Book Reviews | Gordon Campbell | News Flashes | Scoop Features | Scoop Video | Strange & Bizarre | Search


Re: Harry Duynhoven - part II

Re: Harry Duynhoven - part II

The proposed Bill to appoint Harry Duynhoven to Parliament is unique in our Constitutional history. Never before has the executive sought to usurp the proper role of the people and appoint a Member of Parliament. In any other parliamentary democracy an MP who loses his or her seat would either step aside gracefully, or stand for the seat again in a bye-election. It is quite unjustified and indeed unprecedented for the Government to use its majority to appoint an MP.

It is a matter of regret that the Government and the Speaker have ignored the opinion of the Government's own legal adviser, the Solicitor General, as well as the clear meaning of section 55 of the Electoral Act. Common sense and the rule of law requires that the Government permit a bye-election to occur. Any other decision is unprincipled political expediency and a constitutional and legal outrage.

The Government's cavalier treatment of our Constitution is discreditable. The only course of action that a responsible Government could take would be to accept that Harry Duynhoven lost his seat two months ago, and allow a bye-election to occur. After due reflection the Electoral Act might later be amended, however there would then be no reason for this to occur. Legislation should not be amended in the misguided pursuit of short-term political gain.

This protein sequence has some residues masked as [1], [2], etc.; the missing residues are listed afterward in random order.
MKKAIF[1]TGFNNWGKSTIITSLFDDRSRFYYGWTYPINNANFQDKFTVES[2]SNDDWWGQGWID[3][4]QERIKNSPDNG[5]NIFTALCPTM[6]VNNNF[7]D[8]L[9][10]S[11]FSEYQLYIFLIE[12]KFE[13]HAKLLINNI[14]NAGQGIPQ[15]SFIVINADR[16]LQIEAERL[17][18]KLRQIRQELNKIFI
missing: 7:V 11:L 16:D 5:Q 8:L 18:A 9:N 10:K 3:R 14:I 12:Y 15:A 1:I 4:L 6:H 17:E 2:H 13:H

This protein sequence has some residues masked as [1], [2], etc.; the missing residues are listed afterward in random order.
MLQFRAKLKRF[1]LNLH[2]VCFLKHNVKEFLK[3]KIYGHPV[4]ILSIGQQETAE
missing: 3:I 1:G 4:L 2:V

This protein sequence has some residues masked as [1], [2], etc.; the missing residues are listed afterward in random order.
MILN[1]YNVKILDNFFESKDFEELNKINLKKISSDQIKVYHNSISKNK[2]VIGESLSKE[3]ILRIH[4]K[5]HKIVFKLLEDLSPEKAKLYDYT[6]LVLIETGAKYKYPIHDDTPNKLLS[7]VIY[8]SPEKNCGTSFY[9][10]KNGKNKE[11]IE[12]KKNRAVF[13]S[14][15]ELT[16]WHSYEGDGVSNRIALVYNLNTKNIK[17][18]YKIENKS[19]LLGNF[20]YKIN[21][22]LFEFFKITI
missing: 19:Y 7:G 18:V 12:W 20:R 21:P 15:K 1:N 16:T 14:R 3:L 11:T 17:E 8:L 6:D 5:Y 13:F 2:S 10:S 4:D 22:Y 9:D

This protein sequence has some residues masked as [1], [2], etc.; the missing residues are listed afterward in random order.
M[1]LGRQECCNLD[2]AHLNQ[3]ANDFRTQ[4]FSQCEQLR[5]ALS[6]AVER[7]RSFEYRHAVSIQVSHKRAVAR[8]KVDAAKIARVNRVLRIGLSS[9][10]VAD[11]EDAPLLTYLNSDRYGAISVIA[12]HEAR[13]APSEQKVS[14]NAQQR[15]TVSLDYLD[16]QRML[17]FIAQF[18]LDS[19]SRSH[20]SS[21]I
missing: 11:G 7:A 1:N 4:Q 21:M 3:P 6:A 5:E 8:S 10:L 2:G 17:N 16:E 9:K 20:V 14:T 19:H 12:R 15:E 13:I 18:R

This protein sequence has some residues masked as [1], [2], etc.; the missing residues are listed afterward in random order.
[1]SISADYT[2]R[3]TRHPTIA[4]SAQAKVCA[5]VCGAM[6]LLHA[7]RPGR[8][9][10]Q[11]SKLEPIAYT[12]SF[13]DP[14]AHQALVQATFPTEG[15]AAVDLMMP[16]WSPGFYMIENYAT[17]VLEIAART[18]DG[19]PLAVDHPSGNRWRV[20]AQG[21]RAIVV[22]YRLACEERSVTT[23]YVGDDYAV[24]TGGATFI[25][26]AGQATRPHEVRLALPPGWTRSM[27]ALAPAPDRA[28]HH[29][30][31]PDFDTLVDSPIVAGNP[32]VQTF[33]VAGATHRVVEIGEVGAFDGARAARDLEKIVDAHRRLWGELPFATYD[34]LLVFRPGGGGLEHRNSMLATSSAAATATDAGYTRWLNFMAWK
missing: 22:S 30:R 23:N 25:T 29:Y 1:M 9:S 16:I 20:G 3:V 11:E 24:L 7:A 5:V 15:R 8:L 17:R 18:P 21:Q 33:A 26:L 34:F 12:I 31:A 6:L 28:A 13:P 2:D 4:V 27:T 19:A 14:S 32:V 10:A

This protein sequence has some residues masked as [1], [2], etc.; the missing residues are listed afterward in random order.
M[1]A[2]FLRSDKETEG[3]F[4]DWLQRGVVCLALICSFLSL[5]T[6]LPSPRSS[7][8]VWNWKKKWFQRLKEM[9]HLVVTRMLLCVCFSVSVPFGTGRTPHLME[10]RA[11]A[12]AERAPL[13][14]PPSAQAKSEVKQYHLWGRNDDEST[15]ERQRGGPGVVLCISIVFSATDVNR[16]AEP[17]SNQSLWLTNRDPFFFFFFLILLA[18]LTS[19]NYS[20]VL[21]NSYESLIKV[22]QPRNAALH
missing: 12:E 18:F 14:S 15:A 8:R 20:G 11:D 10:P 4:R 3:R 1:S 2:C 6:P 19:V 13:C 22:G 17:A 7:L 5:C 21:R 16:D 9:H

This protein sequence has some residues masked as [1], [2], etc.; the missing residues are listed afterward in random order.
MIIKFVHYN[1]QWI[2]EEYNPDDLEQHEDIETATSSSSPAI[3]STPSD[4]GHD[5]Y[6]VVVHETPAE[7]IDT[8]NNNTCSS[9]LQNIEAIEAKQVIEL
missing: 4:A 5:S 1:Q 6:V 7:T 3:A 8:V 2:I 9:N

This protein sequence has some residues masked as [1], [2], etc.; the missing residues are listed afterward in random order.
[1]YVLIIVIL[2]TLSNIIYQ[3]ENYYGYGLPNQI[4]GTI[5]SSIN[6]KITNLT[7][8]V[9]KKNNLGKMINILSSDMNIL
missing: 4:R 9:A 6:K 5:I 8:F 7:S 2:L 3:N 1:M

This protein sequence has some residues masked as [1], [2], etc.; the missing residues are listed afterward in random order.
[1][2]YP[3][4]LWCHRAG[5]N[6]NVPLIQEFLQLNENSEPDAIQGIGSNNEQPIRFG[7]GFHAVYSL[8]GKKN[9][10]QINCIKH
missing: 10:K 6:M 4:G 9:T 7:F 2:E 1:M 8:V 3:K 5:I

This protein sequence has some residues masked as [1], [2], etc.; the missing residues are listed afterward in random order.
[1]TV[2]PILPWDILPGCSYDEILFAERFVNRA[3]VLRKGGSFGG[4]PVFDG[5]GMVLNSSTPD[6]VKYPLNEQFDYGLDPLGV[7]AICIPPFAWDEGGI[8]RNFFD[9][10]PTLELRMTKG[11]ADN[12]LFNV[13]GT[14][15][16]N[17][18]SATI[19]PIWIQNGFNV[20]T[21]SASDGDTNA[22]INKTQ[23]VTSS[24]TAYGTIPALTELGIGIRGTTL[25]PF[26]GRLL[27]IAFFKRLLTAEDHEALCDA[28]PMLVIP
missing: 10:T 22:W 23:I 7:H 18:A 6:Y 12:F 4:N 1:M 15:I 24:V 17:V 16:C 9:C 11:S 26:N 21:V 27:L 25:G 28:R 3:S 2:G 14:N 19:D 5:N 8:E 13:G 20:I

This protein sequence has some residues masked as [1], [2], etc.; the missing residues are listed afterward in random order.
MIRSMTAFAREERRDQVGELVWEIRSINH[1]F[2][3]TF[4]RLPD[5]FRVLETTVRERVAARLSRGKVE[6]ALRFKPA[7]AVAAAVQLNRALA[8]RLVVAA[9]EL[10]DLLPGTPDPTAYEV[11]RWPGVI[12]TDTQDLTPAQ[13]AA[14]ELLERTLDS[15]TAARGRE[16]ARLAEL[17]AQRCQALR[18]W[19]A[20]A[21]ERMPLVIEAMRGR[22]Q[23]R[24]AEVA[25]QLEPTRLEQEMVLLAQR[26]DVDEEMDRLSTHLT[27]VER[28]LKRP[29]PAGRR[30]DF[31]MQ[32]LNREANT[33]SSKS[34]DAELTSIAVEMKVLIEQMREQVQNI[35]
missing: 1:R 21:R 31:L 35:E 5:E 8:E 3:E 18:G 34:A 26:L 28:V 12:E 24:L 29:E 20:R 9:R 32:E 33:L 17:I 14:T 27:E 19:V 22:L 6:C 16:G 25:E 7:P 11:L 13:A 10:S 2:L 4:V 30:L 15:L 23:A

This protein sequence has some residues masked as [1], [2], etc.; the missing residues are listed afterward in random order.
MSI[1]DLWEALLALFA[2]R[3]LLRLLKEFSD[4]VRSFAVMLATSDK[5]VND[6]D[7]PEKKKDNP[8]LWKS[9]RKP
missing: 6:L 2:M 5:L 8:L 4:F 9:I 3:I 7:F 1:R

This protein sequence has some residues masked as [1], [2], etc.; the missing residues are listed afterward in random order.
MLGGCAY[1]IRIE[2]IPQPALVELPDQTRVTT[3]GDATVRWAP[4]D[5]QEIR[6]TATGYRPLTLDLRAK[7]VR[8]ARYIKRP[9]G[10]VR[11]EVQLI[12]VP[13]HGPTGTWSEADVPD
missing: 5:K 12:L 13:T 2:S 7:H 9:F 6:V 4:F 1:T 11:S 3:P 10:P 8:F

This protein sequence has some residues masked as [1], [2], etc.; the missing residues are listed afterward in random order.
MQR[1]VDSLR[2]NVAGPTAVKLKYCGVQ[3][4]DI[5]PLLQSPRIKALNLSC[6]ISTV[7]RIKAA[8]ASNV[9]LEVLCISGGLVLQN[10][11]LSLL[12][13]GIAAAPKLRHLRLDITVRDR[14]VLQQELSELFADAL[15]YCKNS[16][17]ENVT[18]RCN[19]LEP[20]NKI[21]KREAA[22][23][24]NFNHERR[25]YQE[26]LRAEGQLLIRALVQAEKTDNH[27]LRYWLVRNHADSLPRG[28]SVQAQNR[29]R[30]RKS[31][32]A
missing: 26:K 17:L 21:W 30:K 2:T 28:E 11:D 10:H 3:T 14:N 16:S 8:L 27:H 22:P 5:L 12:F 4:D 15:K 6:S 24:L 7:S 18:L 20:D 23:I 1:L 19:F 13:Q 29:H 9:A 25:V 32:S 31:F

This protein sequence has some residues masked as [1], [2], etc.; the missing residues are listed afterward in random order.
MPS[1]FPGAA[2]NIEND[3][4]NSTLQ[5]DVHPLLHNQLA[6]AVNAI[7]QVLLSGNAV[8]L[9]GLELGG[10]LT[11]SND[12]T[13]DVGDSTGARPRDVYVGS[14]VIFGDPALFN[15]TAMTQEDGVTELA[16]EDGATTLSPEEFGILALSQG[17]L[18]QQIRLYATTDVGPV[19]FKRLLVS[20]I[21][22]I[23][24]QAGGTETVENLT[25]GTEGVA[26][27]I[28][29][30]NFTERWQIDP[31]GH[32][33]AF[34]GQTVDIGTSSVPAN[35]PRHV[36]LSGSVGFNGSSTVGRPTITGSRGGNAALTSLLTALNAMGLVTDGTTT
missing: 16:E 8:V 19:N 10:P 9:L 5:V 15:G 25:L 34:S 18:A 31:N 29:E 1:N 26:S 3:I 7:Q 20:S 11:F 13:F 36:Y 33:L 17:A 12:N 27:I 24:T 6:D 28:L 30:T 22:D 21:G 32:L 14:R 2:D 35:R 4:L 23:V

John Cox - Auckland

© Scoop Media

Top Scoops Headlines


Werewolf: Living With Rio’s Olympic Ruins

Mariana Cavalcanti Critics of the Olympic project can point a discernible pattern in the delivery of Olympics-related urban interventions: the belated but rushed inaugurations of faulty and/or unfinished infrastructures... More>>

Live Blog On Now: Open Source//Open Society Conference

The second annual Open Source Open Society Conference is a 2 day event taking place on 22-23 August 2016 at Michael Fowler Centre in Wellington… Scoop is hosting a live blog summarising the key points of this exciting conference. More>>



Gordon Campbell: On The Politicising Of The War On Drugs In Sport

It hasn’t been much fun at all to see how “war on drugs in sport” has become a proxy version of the Cold War, fixated on Russia. This weekend’s banning of the Russian long jumper Darya Klishina took that fixation to fresh extremes. More>>


Binoy Kampmark: Kevin Rudd’s Failed UN Secretary General Bid

Few sights are sadder in international diplomacy than seeing an aging figure desperate for honours. In a desperate effort to net them, he scurries around, cultivating, prodding, wishing to be noted. Finally, such an honour is netted, in all likelihood just to shut that overly keen individual up. More>>

Open Source / Open Society: The Scoop Foundation - An Open Model For NZ Media

Access to accurate, relevant and timely information is a crucial aspect of an open and transparent society. However, in our digital society information is in a state of flux with every aspect of its creation, delivery and consumption undergoing profound redefinition... More>>

Keeping Out The Vote: Gordon Campbell On The US Elections

I’ll focus here on just two ways that dis-enfranchisement is currently occurring in the US: (a) by the rigging of the boundary lines for voter districts and (b) by demanding elaborate photo IDs before people are allowed to cast their vote. More>>

Ramzy Baroud: Being Black Palestinian - Solidarity As A Welcome Pathology

It should come as no surprise that the loudest international solidarity that accompanied the continued spate of the killing of Black Americans comes from Palestine; that books have already been written and published by Palestinians about the plight of their Black brethren. In fact, that solidarity is mutual. More>>


Get More From Scoop

Top Scoops
Search Scoop  
Powered by Vodafone
NZ independent news